THE Queen used her Christmas Day broadcast yesterday to highlight the importance of reconciliation between opposing sides, including those involved in the independence referendum.
September’s vote proved divisive, polarising people in many parts of Scotland, from the Hebrides to the big cities.
In her annual address to the nation, the Queen said: In Scotland after the referendum, many felt great disappointment, while others felt great relief; and bridging these differences will take time.”
The head of state also talked about the poignant moment when First World War forces put aside their differences and met in no-man’s land during the Christmas truce of 1914.
And she spoke with personal conviction about her faith and how Christ’s example had taught her to “respect and value all people of whatever faith or none”.
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The Queen began by talking about a sculpture of a man and woman embracing by Josefina de Vasconcellos called Reconciliation – the theme of her Christmas broadcast.
Casts of the artwork can be found in the ruins of Coventry cathedral and at sites in Belfast and Berlin, said the Queen. The artist was inspired by a woman’s search across Europe on foot for her husband after the Second World War.
The Queen said: “The benefits of reconciliation were clear to see when I visited Belfast in June.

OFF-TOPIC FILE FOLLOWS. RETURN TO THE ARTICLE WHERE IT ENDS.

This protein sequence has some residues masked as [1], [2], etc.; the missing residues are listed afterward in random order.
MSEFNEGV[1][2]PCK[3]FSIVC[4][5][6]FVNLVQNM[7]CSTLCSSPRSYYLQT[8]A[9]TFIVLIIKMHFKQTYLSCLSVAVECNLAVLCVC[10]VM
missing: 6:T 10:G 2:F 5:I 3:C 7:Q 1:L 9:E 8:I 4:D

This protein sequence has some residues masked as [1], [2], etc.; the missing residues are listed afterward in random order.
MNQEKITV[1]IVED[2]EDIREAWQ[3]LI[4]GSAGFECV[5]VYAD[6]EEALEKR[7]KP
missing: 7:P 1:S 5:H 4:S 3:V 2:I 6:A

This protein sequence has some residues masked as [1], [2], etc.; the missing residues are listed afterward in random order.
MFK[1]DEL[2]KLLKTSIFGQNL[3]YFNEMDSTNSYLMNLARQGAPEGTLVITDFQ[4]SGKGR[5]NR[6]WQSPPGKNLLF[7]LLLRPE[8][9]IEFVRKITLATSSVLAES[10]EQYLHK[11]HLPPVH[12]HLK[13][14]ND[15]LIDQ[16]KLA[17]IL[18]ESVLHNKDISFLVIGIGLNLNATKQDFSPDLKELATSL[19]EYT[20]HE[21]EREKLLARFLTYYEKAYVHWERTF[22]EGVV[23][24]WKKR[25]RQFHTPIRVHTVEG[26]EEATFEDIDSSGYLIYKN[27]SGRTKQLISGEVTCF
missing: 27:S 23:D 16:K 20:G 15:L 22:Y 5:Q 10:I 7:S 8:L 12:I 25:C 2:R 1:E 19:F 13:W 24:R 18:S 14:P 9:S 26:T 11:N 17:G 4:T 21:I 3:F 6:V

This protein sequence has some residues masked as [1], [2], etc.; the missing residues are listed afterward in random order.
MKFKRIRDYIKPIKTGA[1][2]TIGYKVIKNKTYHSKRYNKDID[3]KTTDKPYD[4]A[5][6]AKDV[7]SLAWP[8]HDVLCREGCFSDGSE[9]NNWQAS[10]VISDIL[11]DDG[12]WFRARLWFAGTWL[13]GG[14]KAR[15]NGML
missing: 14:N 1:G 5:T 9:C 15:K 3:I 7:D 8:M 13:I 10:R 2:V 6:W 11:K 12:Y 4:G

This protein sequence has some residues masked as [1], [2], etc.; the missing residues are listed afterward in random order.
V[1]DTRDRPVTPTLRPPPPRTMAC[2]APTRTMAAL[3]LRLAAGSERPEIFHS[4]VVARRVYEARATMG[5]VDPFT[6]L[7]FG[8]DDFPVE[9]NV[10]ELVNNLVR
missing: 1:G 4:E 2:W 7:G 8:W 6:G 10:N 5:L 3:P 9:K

“While my tour of the set of Game Of Thrones may have gained most attention, my visit to the Crumlin Road jail will remain vividly in my mind.
“What was once a prison during the Troubles is now a place of hope and fresh purpose; a reminder of what is possible, when people reach out to one another, rather like the couple in the sculpture.”
As the Queen spoke, footage of the visit was shown, including the monarch walking through the famous building with Northern Ireland’s First Minister Peter Robinson and Deputy First Minister Martin McGuinness – both of whom spent time in its cells in the 1970s or 1980s.
The Queen recorded her Christmas message seated next to a table displaying separate pictures of her grandparents, George V and Queen Mary, and an embossed brass box.
The box was a Christmas Day gift for those serving overseas in the First World War in 1914, and filled with a variety of gifts, from tobacco to chocolate.
During that first Christmas of the war, some soldiers from both sides laid down their weapons and met to play football. The Queen said: “Without any instruction or command, the shooting stopped and German and British soldiers met in No Man’s Land. Photographs were taken and gifts exchanged. It was a Christmas truce.”
She described sport as a “wonderful way of bringing together people and nations” and this year’s Commonwealth Games, in Glasgow was highlighted as an example of this.
There was film of the opening ceremony, then the Prince of Wales was seen meeting competitors beside a boxing ring ,and Charles and the Duchess of Cornwall were shown chatting to a cyclist in the velodrome.
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